~RGDave

Tuesday, November 22, 2016

Depth at CP 277

It's not surprising that the look of the railroad changes so much with the addition of high-quality photo backdrops - to me, it's very rare that a painted backdrop looks better than a comparable photo backdrop.  Still, the degree of change from painted to photo in the case of the Onondaga Cutoff is amazing, and the shift in how the scenes now appear is adjusting some of the foreground ideas I have planned.


Here's a panoramic shot of train SEBU stretched out westbound, headed up the hill through CP 277. This is one of the most shallow scenes on the railroad, and yet with this backdrop completed, the eye is drawn to the train, even with no foreground scenery yet completed.  And this is just a quick snapshot!   This was going to be a simple scene along a flat swampy creek, but now it will be a superdetailed scene of its own.  It's a neat change!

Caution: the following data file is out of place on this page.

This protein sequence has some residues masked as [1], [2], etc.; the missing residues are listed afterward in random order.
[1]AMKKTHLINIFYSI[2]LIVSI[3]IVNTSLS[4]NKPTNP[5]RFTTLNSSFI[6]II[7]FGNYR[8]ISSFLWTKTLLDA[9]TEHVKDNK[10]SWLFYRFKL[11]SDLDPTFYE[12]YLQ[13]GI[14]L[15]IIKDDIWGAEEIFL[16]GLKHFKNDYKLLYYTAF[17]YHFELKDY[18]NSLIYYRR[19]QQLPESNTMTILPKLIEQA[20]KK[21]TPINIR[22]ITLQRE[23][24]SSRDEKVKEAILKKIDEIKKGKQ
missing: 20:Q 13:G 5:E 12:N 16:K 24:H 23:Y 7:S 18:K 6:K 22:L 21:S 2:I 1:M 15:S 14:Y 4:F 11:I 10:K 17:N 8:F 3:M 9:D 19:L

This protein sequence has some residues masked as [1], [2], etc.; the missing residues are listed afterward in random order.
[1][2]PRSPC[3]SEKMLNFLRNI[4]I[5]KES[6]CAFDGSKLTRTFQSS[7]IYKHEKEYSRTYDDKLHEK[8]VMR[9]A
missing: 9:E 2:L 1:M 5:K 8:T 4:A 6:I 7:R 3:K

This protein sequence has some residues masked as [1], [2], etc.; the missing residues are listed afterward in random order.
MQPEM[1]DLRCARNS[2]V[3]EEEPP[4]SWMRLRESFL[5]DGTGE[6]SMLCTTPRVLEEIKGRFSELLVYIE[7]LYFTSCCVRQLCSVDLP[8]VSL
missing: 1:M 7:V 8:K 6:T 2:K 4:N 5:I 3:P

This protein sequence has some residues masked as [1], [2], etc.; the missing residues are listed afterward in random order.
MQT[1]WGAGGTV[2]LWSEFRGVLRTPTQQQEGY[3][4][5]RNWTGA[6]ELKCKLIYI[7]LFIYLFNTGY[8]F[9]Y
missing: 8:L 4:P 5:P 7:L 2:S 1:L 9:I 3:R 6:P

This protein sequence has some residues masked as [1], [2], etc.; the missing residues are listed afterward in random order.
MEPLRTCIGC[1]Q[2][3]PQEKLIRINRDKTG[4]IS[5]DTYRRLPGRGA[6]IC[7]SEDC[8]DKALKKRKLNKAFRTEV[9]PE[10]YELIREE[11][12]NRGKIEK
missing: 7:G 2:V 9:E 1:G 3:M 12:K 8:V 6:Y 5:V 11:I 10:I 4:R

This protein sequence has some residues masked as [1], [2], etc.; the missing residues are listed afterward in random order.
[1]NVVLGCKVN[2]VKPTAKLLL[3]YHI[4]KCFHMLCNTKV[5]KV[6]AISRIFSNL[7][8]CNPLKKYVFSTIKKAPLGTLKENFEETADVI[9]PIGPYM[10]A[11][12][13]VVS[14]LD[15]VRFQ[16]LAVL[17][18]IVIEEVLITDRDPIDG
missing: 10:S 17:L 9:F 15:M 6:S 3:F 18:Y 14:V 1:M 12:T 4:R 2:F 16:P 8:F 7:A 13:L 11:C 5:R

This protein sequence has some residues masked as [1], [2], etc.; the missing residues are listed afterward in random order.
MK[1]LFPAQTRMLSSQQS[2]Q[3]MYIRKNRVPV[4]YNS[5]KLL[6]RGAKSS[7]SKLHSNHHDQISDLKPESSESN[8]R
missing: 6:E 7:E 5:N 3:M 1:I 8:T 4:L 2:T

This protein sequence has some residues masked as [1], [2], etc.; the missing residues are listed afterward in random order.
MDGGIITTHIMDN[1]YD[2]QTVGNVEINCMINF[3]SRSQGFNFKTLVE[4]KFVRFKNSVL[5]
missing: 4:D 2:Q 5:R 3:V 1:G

Another nice development is that the backdrop has improved some of the longer shots along the railroad, such as here of that SEBU train coming towards CP 280 with the large Iroquois Paperboard plant in the background, with a backdrop of forest and sky.  Again, without any foreground scenery at all, this shot still 'pops' to my eye and will undoubtedly be better with ballast and scenery installed.


Finally, this one's for you, Phil -  had to have a model of the first car I owned, an '89 Dodge Caravan, on the railroad.  It certainly would have been trackside on the OC as much as it was the Chicago Line proper in the mid-90's!  Here it is with a model of my brother's '84 Chevy Caprice on the access road into CP 282.  Just another way to tie the model to the prototype!

Happy Thanksgiving to all you out there, best wishes into the Holiday Season.  This winter will be an exciting and dynamic time for the Onondaga Cutoff and I'll be reporting it here as time goes on!